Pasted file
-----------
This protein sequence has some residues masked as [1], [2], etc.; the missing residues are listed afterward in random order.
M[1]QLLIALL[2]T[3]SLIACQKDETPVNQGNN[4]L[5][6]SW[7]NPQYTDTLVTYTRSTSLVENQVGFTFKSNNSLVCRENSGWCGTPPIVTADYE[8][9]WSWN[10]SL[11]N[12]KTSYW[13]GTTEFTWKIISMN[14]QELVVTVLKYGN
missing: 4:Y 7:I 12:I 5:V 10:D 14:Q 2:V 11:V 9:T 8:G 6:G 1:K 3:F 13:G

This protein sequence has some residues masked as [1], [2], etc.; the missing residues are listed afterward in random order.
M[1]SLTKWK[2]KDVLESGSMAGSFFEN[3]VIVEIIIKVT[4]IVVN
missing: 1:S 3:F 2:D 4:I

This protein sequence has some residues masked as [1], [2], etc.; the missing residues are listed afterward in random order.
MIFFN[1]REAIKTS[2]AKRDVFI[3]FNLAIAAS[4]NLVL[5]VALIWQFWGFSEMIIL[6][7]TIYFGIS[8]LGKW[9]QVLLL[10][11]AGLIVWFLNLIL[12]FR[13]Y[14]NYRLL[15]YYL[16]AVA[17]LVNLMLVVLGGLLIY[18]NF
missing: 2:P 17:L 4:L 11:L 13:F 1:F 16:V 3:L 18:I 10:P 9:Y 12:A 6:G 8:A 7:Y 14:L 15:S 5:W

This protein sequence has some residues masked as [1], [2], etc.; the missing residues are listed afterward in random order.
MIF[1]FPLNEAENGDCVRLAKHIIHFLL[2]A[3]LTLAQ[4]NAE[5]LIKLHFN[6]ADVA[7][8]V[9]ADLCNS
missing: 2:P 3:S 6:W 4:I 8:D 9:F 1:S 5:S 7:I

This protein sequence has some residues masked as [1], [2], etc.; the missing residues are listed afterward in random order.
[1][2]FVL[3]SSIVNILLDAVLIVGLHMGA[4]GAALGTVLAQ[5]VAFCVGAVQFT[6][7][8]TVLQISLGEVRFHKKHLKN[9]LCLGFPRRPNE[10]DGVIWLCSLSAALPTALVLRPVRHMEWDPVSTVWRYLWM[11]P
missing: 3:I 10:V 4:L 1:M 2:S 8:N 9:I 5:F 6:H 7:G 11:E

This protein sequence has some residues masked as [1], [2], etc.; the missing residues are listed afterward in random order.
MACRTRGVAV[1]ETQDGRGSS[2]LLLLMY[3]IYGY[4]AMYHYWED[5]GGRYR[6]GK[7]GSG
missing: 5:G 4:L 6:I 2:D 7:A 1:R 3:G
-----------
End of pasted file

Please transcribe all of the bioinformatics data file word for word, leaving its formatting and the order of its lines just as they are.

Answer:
This protein sequence has some residues masked as [1], [2], etc.; the missing residues are listed afterward in random order.
M[1]QLLIALL[2]T[3]SLIACQKDETPVNQGNN[4]L[5][6]SW[7]NPQYTDTLVTYTRSTSLVENQVGFTFKSNNSLVCRENSGWCGTPPIVTADYE[8][9]WSWN[10]SL[11]N[12]KTSYW[13]GTTEFTWKIISMN[14]QELVVTVLKYGN
missing: 4:Y 7:I 12:I 5:V 10:D 14:Q 2:V 11:V 9:T 8:G 6:G 1:K 3:F 13:G

This protein sequence has some residues masked as [1], [2], etc.; the missing residues are listed afterward in random order.
M[1]SLTKWK[2]KDVLESGSMAGSFFEN[3]VIVEIIIKVT[4]IVVN
missing: 1:S 3:F 2:D 4:I

This protein sequence has some residues masked as [1], [2], etc.; the missing residues are listed afterward in random order.
MIFFN[1]REAIKTS[2]AKRDVFI[3]FNLAIAAS[4]NLVL[5]VALIWQFWGFSEMIIL[6][7]TIYFGIS[8]LGKW[9]QVLLL[10][11]AGLIVWFLNLIL[12]FR[13]Y[14]NYRLL[15]YYL[16]AVA[17]LVNLMLVVLGGLLIY[18]NF
missing: 2:P 17:L 4:L 11:L 13:F 1:F 16:V 3:L 18:I 10:P 9:Y 12:A 6:G 8:A 7:Y 14:L 15:S 5:W

This protein sequence has some residues masked as [1], [2], etc.; the missing residues are listed afterward in random order.
MIF[1]FPLNEAENGDCVRLAKHIIHFLL[2]A[3]LTLAQ[4]NAE[5]LIKLHFN[6]ADVA[7][8]V[9]ADLCNS
missing: 2:P 3:S 6:W 4:I 8:D 9:F 1:S 5:S 7:I

This protein sequence has some residues masked as [1], [2], etc.; the missing residues are listed afterward in random order.
[1][2]FVL[3]SSIVNILLDAVLIVGLHMGA[4]GAALGTVLAQ[5]VAFCVGAVQFT[6][7][8]TVLQISLGEVRFHKKHLKN[9]LCLGFPRRPNE[10]DGVIWLCSLSAALPTALVLRPVRHMEWDPVSTVWRYLWM[11]P
missing: 3:I 10:V 4:L 1:M 2:S 8:N 9:I 5:F 6:H 7:G 11:E

This protein sequence has some residues masked as [1], [2], etc.; the missing residues are listed afterward in random order.
MACRTRGVAV[1]ETQDGRGSS[2]LLLLMY[3]IYGY[4]AMYHYWED[5]GGRYR[6]GK[7]GSG
missing: 5:G 4:L 6:I 2:D 7:A 1:R 3:G